Upon consideration, the Court finds that Grounds 3, 8 and 9 are procedurally barred, because Petitioner failed to raise the claims on direct appeal of his conviction. See Ivory v. State, 422 S.W.3d 503, 507 (Mo. App. 2014). The Court recognizes that Petitioner attempted to raise the claims in his pro se and amended 29.15 motions, however, the Missouri Court of Appeals held that, "[a] freestanding claim of prosecutorial misconduct is generally not cognizable in a Rule 29.15 proceeding.... If the alleged misconduct was apparent at trial, then it is an issue for direct appeal, not a Rule 29.15 proceeding." (Resp. Exh. H, P. 10 (internal quotations and citations omitted)). "Federal courts may not grant habeas relief based on procedurally defaulted claims if the state court's reason for finding default rests on adequate and independent state grounds." Wooten v. Norris, 578 F.3d 767, 777 (8th Cir. 2009) (citation omitted). The Missouri Court of Appeals' rejection of Petitioner's post-conviction claims of prosecutorial misconduct was based solely on a state procedural rule, specifically, the requirement that claims of prosecutorial misconduct must be raised on direct appeal; thus, "federal habeas review of the claims is barred unless the [Petitioner] can demonstrate cause for the default and actual prejudice as a result of the alleged violation of federal law, or demonstrate that failure to consider the claims will result in a fundamental miscarriage of justice." Coleman v. Thompson, 501 U.S. 722, 750, 111 S.Ct. 2546, 115 L.Ed.2d 640 (1991); Forest v. Delo, 52 F.3d 716, 719 (8th Cir. 1995); Keithley v. Hopkins, 43 F.3d 1216, 1217 (8th Cir.), cert. denied, 515 U.S. 1163 (1995).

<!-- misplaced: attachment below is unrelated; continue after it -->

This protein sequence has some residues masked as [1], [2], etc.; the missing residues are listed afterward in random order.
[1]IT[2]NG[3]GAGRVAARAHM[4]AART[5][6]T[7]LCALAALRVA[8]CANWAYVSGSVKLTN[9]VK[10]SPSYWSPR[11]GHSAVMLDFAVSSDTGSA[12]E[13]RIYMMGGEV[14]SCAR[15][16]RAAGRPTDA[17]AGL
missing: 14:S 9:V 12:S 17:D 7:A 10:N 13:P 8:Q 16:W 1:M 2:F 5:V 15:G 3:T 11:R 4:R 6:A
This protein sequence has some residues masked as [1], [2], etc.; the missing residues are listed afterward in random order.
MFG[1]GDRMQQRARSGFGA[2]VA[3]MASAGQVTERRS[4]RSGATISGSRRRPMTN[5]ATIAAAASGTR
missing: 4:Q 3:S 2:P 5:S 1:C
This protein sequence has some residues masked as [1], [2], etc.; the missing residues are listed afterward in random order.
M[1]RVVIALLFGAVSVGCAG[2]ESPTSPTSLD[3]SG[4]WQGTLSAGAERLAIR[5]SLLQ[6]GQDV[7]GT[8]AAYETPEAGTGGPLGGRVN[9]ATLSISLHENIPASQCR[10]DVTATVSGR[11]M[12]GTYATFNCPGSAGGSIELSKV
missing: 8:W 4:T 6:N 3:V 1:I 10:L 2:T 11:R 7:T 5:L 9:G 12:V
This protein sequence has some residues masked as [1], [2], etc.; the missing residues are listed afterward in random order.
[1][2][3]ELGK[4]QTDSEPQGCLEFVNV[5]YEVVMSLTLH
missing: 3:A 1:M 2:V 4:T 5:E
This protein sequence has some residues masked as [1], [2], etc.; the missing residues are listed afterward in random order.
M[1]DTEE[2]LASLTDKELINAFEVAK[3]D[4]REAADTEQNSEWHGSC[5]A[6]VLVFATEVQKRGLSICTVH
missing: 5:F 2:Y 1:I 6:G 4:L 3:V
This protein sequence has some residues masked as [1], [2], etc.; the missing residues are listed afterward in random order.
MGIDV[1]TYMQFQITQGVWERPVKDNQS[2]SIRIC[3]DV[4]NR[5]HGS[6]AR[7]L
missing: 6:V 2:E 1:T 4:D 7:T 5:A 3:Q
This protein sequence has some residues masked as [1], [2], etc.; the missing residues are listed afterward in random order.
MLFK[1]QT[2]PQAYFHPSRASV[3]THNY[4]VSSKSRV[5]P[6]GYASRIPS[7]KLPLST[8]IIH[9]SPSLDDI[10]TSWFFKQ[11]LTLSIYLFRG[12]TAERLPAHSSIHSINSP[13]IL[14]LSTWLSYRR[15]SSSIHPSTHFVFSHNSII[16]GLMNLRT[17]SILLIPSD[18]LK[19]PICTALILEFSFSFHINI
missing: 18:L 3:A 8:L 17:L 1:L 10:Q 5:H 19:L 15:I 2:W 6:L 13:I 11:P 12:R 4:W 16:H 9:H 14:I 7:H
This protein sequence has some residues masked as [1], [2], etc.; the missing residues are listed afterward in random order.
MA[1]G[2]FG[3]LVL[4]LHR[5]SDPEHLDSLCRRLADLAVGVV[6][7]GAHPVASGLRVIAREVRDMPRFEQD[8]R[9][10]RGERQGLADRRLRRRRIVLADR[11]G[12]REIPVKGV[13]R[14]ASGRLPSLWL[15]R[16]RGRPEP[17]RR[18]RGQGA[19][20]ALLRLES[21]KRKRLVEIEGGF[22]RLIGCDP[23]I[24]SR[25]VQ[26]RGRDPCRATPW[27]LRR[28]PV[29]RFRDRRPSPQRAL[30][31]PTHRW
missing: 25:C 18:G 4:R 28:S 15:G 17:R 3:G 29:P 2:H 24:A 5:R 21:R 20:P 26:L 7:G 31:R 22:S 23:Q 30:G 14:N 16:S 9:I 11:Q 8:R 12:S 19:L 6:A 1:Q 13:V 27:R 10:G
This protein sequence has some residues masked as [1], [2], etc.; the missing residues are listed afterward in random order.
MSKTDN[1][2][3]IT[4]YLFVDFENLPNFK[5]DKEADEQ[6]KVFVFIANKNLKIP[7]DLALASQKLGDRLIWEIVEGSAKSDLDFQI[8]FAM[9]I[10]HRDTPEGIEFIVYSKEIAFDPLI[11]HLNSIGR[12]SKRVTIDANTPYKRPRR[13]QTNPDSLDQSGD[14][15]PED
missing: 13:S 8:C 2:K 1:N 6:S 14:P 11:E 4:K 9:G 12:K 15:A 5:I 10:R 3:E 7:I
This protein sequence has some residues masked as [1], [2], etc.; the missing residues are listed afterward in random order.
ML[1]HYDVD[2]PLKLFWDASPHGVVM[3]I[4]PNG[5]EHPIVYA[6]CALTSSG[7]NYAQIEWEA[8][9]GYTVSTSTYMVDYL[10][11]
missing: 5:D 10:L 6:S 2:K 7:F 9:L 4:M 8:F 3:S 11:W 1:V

Petitioner has not shown cause for his failure to raise the claims on direct appeal in state court. The Court further finds Petitioner cannot prove that this Court's failure to consider his claims of prosecutorial misconduct would result in a fundamental miscarriage of justice. The fundamental miscarriage of justice exception "requires a habeas petitioner to present new evidence that affirmatively demonstrates that he is innocent of the crime for which he was convicted." Abdi v. Hatch, 450 F.3d 334, 338 (8th Cir.) (citations omitted), cert. denied, 549 U.S. 1036 (2006). "The requirements to establish the requisite probability of innocence are high. [Petitioner] must first come forward with new' evidence, and then he must show that it is more likely than not that no reasonable juror would have convicted him in light of the new evidence.'" Osborne v. Purkett, 411 F.3d 911, 920 (8th Cir. 2005) (internal citation omitted) (quoting Amrine v. Bowersox, 238 F.3d 1023, 1029 (8th Cir. 2001) and Schlup v. Delo, 513 U.S. 298, 327, 115 S.Ct. 851, 130 L.Ed.2d 808 (1995)), cert. denied, 547 U.S. 1022 (2006). Petitioner cannot meet this high standard. In other words, while Petitioner apparently asserts his actual innocence would be demonstrated by the two withheld videotapes, he supports this claim with only his own declarations, and unsigned affidavits from the alleged witnesses.[5] As explained by the Eighth Circuit, a petitioner's "bare, conclusory assertion that he is actually innocent is not sufficient to invoke the exception, " because if "protestation of innocence [were] the only prerequisite to application of this exception, we fear that actual innocence would become a gateway forever open to habeas petitioners' defaulted claims.'" Weeks v. Bowersox, 119 F.3d 1342, 1352-53 (8th Cir. 1997) (quoting Wyldes v. Hundley, 69 F.3d 247, 254 (8th Cir. 1995)), cert. denied, 522 U.S. 1093 (1998). Therefore, the claims raised in Grounds 3, 8 and 9 of the instant petition are procedurally barred and must be denied.